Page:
LONDON (AP) — The website of a U.S. company whose tear gas has been used against demonstrators in Egypt is the latest to be broken into by the Anonymous movement, hackers claimed Tuesday.
In a statement posted to the Internet, hackers accused Combined Systems of being war profiteers who sell "mad chemical weapons to militaries and cop shops around the world."
The company did not respond to calls and emails ahead of U.S. business hours Tuesday.
Anonymous has claimed a series of Web attacks worldwide and has increasingly focused on security companies, law enforcement and governmental organizations. The group has often worked in tandem with the Occupy protest movement in the United States and has expressed solidarity with the pro-democracy protests across the Arab world.
On Tuesday Anonymous said it had targeted Combined Systems because it was supplying weaponry used to "to repress our revolutionary movements."
The hackers also claimed to have stolen and published personal information belonging to clients and employees of the Jamestown, Pennsylvania-based firm. Allegedly intercepted emails were pasted onto the bottom of the statement; one of them appeared to be a warning that Combined Systems' site had been sabotaged.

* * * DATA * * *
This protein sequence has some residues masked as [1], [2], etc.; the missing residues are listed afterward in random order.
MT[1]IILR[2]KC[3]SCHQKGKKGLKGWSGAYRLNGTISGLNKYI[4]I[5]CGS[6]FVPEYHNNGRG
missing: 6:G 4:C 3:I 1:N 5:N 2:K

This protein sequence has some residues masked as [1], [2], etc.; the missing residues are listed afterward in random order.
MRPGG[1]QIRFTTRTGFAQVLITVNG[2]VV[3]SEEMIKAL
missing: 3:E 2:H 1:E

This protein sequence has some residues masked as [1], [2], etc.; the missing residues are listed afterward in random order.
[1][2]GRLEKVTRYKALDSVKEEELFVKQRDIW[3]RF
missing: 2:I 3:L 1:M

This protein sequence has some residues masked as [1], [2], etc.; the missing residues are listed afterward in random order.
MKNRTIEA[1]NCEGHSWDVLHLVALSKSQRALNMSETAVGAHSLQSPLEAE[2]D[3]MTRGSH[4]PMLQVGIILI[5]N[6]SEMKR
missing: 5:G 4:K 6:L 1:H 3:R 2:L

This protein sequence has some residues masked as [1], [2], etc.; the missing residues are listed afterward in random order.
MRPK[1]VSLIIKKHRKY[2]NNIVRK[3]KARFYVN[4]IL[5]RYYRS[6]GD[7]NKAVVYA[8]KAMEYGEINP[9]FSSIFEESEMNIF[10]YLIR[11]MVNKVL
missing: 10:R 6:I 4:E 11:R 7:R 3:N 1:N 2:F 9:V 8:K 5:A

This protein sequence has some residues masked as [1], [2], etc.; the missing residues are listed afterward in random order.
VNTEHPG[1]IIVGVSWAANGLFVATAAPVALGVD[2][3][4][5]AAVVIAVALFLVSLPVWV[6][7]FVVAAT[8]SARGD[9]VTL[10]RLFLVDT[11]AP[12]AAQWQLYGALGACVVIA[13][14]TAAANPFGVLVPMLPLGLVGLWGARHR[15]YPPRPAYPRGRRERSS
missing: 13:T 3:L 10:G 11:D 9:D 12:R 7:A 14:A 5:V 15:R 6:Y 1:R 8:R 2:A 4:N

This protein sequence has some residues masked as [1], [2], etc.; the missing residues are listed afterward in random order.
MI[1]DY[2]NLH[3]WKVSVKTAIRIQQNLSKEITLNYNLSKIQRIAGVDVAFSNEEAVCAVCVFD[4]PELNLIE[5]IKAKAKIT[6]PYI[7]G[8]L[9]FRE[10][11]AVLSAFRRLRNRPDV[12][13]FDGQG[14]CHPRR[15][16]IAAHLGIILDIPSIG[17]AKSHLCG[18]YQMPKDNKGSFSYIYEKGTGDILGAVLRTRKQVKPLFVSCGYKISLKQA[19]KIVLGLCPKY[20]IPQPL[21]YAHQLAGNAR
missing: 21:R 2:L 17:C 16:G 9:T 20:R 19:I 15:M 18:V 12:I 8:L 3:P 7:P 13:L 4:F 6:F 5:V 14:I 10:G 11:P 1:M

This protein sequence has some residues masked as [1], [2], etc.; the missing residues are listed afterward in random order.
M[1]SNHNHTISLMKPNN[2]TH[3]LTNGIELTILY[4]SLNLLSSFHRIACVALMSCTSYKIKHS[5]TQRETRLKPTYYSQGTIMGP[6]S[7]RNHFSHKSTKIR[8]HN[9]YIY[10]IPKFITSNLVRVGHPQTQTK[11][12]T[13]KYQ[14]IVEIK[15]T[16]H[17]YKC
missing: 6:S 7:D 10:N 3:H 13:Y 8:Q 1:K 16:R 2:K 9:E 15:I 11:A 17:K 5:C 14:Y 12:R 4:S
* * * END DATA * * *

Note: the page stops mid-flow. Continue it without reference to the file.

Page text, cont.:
"Looks like our web hosts got hacked," the email says.
Neither the hackers' claims nor the authenticity of the emails could be immediately verified, although the website was down Tuesday. Messages left for half a dozen employees and technical support staff were not immediately returned.
The company says sells a variety of security wares, including aerosol grenades, sprays and handcuffs. Journalists and activists have reported finding the company's tear gas canisters at Egypt's Tahrir Square, where authorities have repeatedly cracked down on demonstrators with deadly force.
Last year Human rights group Amnesty International said that Combined Systems had delivered some 46 tons of ammunition — including chemical irritants and tear gas — to the Egyptian government in three separate shipments.
Amnesty pleaded with the U.S. government to stop the shipments, which it said should be suspended "until there is certainty that tear gas and other munitions, weaponry or other equipment aren't linked to bloodshed on Egyptian streets."